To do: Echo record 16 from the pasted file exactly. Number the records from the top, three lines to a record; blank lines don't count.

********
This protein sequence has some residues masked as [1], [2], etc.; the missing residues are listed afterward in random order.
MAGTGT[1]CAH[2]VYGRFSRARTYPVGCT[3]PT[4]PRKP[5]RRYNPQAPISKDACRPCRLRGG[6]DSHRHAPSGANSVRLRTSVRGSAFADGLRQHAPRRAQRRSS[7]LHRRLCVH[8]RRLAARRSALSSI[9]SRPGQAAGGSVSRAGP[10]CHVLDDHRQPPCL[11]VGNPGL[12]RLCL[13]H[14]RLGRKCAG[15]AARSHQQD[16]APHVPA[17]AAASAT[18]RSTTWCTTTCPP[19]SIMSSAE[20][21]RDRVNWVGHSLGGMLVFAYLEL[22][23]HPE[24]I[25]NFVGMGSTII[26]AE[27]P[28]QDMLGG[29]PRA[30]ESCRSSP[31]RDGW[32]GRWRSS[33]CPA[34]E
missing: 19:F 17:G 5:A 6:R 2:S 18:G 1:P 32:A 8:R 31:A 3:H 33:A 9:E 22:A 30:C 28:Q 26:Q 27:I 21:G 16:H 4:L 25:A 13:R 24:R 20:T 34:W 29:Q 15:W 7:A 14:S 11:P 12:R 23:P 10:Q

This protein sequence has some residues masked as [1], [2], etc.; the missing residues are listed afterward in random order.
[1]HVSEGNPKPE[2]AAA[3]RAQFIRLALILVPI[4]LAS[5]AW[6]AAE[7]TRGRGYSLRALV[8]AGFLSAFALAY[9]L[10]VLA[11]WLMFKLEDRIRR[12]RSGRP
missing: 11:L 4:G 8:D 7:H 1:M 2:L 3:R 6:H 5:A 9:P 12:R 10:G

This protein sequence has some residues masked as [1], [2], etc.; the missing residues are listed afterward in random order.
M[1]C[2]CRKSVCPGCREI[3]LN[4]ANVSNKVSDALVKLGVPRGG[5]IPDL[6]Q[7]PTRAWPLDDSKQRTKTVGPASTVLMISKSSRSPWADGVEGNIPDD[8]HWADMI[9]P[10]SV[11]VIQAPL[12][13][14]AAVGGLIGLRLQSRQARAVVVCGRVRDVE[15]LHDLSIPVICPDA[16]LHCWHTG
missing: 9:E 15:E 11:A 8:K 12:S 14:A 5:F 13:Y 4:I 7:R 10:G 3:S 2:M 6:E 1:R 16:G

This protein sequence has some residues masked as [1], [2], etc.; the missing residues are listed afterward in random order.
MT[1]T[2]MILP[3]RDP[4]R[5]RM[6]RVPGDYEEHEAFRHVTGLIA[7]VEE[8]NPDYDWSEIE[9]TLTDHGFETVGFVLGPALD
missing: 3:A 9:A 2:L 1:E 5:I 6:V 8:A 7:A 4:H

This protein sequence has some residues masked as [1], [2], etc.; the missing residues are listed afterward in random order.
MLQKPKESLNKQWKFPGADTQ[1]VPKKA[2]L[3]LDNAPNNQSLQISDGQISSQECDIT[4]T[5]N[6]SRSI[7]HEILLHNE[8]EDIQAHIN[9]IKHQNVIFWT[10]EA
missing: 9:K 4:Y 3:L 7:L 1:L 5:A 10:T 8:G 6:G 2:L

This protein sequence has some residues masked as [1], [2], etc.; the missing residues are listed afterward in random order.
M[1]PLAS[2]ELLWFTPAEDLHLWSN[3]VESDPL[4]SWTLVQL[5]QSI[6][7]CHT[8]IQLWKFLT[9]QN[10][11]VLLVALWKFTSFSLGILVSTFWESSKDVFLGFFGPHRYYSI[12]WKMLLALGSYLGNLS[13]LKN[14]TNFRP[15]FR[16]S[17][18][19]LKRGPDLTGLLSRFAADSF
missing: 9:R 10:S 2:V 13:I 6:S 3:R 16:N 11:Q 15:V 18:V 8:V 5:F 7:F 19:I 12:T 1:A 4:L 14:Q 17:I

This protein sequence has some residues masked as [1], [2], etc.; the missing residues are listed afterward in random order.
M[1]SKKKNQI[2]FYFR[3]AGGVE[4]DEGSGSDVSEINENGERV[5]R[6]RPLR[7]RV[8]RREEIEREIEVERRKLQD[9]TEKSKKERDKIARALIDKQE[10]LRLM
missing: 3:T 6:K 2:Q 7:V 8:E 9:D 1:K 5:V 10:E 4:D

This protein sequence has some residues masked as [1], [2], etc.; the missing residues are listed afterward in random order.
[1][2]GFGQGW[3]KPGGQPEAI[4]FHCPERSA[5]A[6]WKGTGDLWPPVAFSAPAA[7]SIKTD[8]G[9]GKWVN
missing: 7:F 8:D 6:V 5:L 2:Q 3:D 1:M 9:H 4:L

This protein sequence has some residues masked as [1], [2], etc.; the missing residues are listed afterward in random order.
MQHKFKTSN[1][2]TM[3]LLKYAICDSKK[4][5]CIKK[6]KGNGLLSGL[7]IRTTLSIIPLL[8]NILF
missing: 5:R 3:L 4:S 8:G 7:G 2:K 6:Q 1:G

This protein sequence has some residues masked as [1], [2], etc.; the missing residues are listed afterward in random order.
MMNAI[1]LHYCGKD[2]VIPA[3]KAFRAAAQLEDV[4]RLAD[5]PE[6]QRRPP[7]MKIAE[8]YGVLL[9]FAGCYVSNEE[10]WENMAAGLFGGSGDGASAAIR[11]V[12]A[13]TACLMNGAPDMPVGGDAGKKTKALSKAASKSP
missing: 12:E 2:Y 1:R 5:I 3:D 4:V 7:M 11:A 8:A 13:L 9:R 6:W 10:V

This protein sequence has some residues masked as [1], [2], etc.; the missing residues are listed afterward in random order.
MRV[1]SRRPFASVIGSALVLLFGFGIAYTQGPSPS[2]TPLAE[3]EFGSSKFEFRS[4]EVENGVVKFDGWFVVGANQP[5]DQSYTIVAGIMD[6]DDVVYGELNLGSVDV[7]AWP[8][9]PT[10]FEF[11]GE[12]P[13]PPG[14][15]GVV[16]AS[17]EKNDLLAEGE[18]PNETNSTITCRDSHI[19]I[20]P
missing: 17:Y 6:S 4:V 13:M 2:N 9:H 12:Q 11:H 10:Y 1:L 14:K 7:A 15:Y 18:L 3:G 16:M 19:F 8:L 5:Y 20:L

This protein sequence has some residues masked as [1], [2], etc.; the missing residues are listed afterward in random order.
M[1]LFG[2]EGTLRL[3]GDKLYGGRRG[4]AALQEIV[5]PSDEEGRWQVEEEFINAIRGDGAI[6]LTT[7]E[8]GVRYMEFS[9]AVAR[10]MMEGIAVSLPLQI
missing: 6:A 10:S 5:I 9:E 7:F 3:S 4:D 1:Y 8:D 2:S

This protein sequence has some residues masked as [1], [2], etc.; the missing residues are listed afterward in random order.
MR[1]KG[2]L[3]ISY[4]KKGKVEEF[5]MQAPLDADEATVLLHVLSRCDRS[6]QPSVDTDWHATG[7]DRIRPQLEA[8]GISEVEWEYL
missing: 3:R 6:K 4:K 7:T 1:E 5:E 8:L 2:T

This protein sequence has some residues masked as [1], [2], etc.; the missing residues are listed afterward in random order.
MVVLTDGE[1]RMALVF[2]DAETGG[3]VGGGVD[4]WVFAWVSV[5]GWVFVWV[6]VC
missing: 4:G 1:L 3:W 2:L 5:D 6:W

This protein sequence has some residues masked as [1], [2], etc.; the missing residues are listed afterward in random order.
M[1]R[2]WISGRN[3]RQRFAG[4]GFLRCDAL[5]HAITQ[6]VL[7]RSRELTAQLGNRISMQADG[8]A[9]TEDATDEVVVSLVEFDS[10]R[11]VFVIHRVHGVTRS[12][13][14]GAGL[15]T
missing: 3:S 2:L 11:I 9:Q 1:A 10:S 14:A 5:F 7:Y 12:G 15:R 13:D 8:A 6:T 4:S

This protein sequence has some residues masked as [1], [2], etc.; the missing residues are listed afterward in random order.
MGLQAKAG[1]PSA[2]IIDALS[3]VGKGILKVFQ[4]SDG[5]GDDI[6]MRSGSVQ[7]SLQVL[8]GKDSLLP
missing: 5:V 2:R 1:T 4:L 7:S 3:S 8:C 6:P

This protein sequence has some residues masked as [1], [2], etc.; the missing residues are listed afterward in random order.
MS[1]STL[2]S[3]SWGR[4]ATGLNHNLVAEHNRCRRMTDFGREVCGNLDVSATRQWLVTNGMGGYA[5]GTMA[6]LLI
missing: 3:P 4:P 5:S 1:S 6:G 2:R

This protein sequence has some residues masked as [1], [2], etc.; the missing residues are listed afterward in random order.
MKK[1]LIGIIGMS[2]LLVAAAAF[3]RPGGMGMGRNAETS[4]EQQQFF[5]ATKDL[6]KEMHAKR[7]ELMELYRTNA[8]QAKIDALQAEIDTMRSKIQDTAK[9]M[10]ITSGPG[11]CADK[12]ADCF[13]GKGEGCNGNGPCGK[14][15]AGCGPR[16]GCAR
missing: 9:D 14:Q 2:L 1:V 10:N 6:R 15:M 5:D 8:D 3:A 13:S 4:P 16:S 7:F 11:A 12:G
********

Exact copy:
This protein sequence has some residues masked as [1], [2], etc.; the missing residues are listed afterward in random order.
MGLQAKAG[1]PSA[2]IIDALS[3]VGKGILKVFQ[4]SDG[5]GDDI[6]MRSGSVQ[7]SLQVL[8]GKDSLLP
missing: 5:V 2:R 1:T 4:L 7:S 3:S 8:C 6:P